Inspired by a recent magazine article title, I've been thinking about how to love your neighbor during a pandemic as I've walked around my neighborhood exchanging friendly greetings (at a safe distance!) with my neighbors. I suppose it's a question we should grapple with every day, but it seems particularly relevant during a pandemic.
Before offering my recommendations, it might be helpful to remember that when Jesus was asked "Who is my neighbor?" his answer wasn't the person who lives next door to you, looks like you, has a similar economic status and shares your political views. Instead he answered with the parable of the Good Samaritan, who proved to be a good neighbor to a stranger, possibly someone who would have considered the Samaritan to be his enemy, who was robbed, beaten and left half-dead on the side of the road. The Samaritan saw the man's need and showed mercy on him, taking care of his wounds, carrying him to safety, and leaving money for his additional care.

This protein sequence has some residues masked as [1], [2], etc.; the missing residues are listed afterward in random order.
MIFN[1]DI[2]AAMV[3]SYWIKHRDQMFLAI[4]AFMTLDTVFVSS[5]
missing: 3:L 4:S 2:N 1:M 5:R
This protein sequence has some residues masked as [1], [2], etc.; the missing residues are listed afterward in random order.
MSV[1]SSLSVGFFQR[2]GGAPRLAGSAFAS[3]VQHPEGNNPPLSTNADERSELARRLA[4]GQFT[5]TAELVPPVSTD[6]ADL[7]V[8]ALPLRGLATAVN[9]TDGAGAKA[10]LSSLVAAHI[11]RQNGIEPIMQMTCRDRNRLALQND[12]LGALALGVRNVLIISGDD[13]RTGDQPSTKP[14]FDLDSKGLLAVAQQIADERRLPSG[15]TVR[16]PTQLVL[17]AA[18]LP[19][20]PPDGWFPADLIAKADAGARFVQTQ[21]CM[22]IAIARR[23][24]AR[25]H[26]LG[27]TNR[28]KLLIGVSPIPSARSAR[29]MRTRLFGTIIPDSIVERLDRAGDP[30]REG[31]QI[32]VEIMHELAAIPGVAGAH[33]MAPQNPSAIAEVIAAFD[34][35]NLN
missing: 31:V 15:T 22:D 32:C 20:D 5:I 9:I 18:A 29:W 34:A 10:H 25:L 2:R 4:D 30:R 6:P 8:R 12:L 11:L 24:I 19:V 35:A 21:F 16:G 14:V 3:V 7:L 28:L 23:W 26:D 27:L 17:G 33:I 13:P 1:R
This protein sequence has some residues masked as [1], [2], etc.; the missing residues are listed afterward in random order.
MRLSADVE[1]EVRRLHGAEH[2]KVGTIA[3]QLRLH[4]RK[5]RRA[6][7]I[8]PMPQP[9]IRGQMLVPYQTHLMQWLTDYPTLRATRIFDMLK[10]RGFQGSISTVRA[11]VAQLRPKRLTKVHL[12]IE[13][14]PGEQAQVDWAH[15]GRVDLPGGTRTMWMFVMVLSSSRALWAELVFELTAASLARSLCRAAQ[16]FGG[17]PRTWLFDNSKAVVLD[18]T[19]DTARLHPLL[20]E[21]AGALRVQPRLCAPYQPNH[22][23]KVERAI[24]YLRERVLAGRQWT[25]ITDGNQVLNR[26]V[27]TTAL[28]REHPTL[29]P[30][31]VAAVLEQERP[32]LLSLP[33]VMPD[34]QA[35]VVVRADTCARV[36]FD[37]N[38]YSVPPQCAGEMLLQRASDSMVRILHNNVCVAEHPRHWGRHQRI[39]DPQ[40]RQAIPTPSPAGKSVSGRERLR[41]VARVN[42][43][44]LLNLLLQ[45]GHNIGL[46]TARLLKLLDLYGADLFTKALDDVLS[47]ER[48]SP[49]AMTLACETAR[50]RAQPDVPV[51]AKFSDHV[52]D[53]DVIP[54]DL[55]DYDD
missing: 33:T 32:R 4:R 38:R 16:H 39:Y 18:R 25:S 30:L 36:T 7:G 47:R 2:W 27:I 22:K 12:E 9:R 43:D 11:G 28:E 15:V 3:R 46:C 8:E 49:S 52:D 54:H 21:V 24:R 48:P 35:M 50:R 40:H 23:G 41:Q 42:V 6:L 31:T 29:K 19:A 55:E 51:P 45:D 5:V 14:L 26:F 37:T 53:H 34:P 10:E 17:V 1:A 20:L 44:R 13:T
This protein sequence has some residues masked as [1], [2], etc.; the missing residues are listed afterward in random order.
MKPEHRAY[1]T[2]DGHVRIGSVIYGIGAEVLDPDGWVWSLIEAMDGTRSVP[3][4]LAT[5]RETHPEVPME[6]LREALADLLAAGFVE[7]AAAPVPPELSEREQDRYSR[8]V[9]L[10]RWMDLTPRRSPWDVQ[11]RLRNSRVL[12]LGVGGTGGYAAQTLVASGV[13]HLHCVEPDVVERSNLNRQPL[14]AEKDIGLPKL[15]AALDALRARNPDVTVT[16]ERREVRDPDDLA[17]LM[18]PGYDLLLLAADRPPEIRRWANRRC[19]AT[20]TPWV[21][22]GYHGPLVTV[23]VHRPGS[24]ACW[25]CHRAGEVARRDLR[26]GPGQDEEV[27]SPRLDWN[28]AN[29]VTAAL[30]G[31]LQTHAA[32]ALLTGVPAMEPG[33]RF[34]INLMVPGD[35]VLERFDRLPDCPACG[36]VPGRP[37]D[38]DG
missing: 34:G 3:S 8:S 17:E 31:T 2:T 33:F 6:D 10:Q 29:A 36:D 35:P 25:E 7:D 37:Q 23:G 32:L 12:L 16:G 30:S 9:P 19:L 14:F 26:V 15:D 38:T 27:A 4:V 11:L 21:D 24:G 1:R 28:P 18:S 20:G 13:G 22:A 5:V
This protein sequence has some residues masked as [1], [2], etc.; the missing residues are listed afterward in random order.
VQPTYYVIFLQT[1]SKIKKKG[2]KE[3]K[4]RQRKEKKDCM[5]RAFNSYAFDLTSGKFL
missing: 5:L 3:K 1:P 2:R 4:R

Here are my suggestions for how to love our neighbors during this pandemic. First, practice good hygiene, keep a safe distance away from people, and wear a mask when you're in an enclosed public space — it may provide you modest protection, but it will almost certainly provide a significant amount of protection for your neighbors if you have COVID-19 and don't know it. This virus is so dangerous because too many people are infected with it but are unaware of it.
Second, vote yes on Amendment 2 on Aug. 4 to expand Medicaid to low-income working-age adults. Too many of our neighbors cobble together part-time jobs that don't include health insurance or, increasingly, are self-employed in the gig economy. The pandemic has made this worse as people have lost health insurance when they were laid off from their jobs. Too many people cannot afford the insurance options available to them. The Missouri Chamber of Commerce and organizations representing the health care sector offer many good reasons to back Medicaid expansion: It will support jobs and the financial viability of hospitals and emergency medical services, among others. For me, though, there's a more fundamental reason: My neighbors need access to health care.
So let us love our neighbors during this pandemic: Wear a mask and vote yes on Amendment 2 on Aug. 4.